Call J. Cutler Law Today

To determine if assets are classified as a small estate, or to answer any of your Estate Planning questions, call J. Cutler Law for a free consultation at (801) 618-4469 or contact us online.

Probate Vs. Non-Probate Assets in Estate Planning

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You may hear a lot about probate assets and non-probate assets and not understand what the terms mean and why the difference matters.

Whether an asset is probate or non-probate affects how quickly you get the asset as well as the oversight needed to distribute the asset to the rightful beneficiaries.

What Is the Difference?

Assets that do not have to go through probate can be transferred to beneficiaries much more quickly. Probate can take months, if not longer, depending on the complexity of the estate.

Often beneficiaries will need assets and funds quicker than that time will allow, and these non-probate assets help make this possible.

Common Assets That Go Through Probate

The probate process is required for any property that was solely titled in the name of the deceased person.

For instance, if the deceased owned real estate or a car titled only in his or her name, that property would be handled via the probate system. In addition, if property was owned as “tenants in common” with a deceased person and another individual, that portion of the property owned by the deceased would be handled via probate.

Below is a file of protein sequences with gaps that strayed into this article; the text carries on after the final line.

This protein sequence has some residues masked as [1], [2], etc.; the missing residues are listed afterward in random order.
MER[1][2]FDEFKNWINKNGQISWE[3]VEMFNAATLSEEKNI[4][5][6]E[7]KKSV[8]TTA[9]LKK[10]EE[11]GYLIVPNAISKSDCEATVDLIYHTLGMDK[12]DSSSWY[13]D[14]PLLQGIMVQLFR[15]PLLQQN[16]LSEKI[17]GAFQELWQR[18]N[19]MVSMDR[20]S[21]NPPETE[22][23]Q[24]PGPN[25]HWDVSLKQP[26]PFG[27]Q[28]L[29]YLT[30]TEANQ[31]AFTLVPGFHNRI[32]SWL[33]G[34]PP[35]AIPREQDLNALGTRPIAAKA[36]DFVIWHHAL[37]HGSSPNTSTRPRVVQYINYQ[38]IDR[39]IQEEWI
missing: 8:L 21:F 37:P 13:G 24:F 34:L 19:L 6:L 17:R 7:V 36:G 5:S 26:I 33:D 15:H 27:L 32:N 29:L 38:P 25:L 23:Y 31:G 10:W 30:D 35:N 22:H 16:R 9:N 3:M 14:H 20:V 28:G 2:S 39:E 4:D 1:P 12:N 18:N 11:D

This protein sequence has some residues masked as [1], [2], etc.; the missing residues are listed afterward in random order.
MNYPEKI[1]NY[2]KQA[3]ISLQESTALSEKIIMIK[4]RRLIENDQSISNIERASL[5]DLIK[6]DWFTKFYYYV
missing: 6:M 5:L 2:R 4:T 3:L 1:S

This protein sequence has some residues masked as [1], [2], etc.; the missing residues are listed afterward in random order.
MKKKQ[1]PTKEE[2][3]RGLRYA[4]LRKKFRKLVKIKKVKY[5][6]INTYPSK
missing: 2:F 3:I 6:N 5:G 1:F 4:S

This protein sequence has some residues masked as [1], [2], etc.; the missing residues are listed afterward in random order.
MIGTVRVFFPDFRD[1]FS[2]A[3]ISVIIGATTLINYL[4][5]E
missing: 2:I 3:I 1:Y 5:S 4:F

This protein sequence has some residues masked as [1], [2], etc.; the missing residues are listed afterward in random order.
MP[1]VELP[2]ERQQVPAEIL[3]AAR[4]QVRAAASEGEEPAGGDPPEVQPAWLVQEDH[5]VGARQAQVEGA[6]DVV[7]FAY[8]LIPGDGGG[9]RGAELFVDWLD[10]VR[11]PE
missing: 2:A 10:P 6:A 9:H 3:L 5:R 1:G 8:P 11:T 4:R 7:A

All this property goes into the “probate estate,” and this will be handled by the personal representative or executor, as well as the Judge in the probate court.

Many choose to hire an attorney to assist with this process, as well as an accountant for purposes of estate taxes, should those apply.

Assets That Don’t Need to Go Through Probate

Not everything goes through probate. Many assets can be handled without filing a single document in court, if done properly prior to the deceased’s death.

For instance, if the deceased is married and owned most of his or her property jointly with his or her spouse, that property would quickly pass onto the spouse upon the passing of the deceased.

Living trusts are the most common method people use to avoid having their assets go into probate. Trusts are created giving the Settlor (i.e., you) the power to modify or change as many times as you wish during your lifetime, and then, upon your death, the trust is under the control of the Trustee, someone you name specifically within the document to handle your assets and debts, as well as any outstanding affairs that need to be handled before the trust can be closed.

These assets are not taxed under estate taxes and can be distributed quickly outside of the court system. The caveat to trusts, however, is once the document is created, you will need to change legal ownership of your property to “The Trust of ‘X’.” Otherwise, you are walking around with a document that holds absolutely no power over anything you own, and all your assets will go to probate in the end.

Life insurance proceeds are out-of-probate assets that go directly to the beneficiaries listed on the accounts. Some people choose to list the estate as the beneficiary of a life insurance policy, though this somewhat defeats the purpose of having a non-probate asset like this.